We have been running true PWM for 12 yeras now on a computer controlled layou wtith 78 PWM trottles and 60 trains running for approx 100 days/year. PWM performs well, the only thing that is betteer is a deconder in each locomotive.
Tonnes of them out there.
Klaus
Reply to
Klaus D. Mikkelsen
In theory, a 'true PWM' would perform great. As the article says, running the common PM motors typical of model RR locos with such a power supply causes them to heat up, since they are not really meant to (ab)used that way. The *ideal* way to finely control a DC motor and get full power at all speeds is to apply it full rated voltage to the armature (via its brushes & comutator) and vary the field exitation. Model RR locos are *Permanent Magnet* motors, which is equivalent to a fixed field exitation, so all we can do is vary what we supply to the armature, either a variable DC voltage or PWM or some variation of the two. A lower voltage means lower speed / torque. Full voltage means full torque / speed. Full voltage at less than 100% duty cycle (eg PWM) means full torque, but at reduced speed -- the motor is 'averaging' its speed ('full speed' during the pulses, 0 speed between the pulses). Because the motor is mostly in a 'start at full power' mode, it gets hot, because the current draw during the pulses is high.
I suspect that the Cooler Crawler is a comprise circuit designed to get some of the benifits of PWM without the problems PWM can cause.
The lack of good PWM circuits for model RR locos is probably a 'side effect' of DCC -- many DCC decoders include PWM, so there is little or no need for modelers to bother.
No, I don't think I have good PWM circuit schematic. I have Bruce Chubb's *original* CMR/I book and it *might* have a PWM throttle circuit in it (probably one meant to be computer controlled). I don't have any way of getting it to you (I don't have a functioning scanner).
Reply to
Robert Heller
No it's not but you keep on believing it is. -- Ray
Reply to
Ray Haddad
Robert Heller skriver:
Doesn't all decoders have PWM ?
Klaus
Reply to
Klaus D. Mikkelsen
Folks:
What a wacky coincidence - the Cooler Crawler popped up in a thread. I just spent some time thinking and Usenet-surfing, so I could figure out how that circuit worked.
What it is is an incredibly ingenious hack. You can read Ken Willmott's cogitation of the issue here:
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It's basically a voltage follower *but* with a capacitor across the output transistor, which is isolated from the rest of the circuit by its own diodes. The cap, at crawl settings, charges through the load to provide drive pulses, similar to the old Poorman's Throttle that (I think) was in one of Paul Mallery's books. It discharges through the transistor, hence the separation, to keep this from affecting the base current. At high settings, the cap becomes insignificant, and the throttle operates as a plain Jane voltage follower.
If contact is momentarily poor, it charges less, but charges *more* on the next fullwave pulse, if contact is restored, providing corrective feedback.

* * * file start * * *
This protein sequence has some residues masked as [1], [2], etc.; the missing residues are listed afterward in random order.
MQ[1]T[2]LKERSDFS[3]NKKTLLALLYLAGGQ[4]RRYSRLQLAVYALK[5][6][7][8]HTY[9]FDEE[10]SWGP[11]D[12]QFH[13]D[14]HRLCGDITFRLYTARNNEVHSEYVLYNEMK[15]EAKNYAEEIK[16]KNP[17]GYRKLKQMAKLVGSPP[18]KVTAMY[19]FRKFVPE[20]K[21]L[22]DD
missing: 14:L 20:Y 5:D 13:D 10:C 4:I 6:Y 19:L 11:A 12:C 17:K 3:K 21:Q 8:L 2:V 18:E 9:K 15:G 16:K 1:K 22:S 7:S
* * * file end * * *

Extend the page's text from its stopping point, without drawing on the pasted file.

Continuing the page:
Fun with passive devices! Those rascally electrical wizards. To a heinous, ingenious hack like this, I can only take off my hat!
(I've got to build me one for the next phase of my Ampack upgrade...)
Cordially yours: Autobus Prime w/minicon Farebox.
Reply to
autobus_prime
Oscillator approx. 200khz --> counter --> magnitude comparator --> out accel/brake buttons-->up/down counter -->
Throw a fet (or 4) on the output to handle the load (and reversing).
or you can do this
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Reply to
Jason Davies
On 11/10/2008 8:02 PM Jason Davies spake thus:
Thanks for that.
Now I'm tempted to build both versions and "race" them against each other.
Reply to
David Nebenzahl
David Nebenzahl skriver:
Du you only run 1 loco at a time ?
Then i have the circuit for at pwm regulator with back-emf.
It was posted in elector electronics in 1997, but since it is 5 pages you can only get it by mail (moppe(at) post6.tele.dk)
Klaus
Reply to
Klaus D. Mikkelsen
Basically, the idea of PWM is to use a switch to control the power with the width of that switch on time being the percentage of the power desired to the load. Towards this end, the process is really quite simple. You take a source of a sawtooth wave (the 555 timer chip does an excellent job of this in its timing section) and then compare that against a voltage which you control. The ouptut of the comparator goes to the switch. In the olden times, the switch was usually a power transistor but the MOSFETs are a lot better at this as they don't blow up when you abuse them as fast. In addition, there is no high power requirement for a MASFET input to drive it on and off. The nice thing is that the circuits don't need to have any heat sinks that linear supplies have to have and thus a throttle can be put into even a little 1"x1"x2" box without any trouble and still be able to control several locos at a time.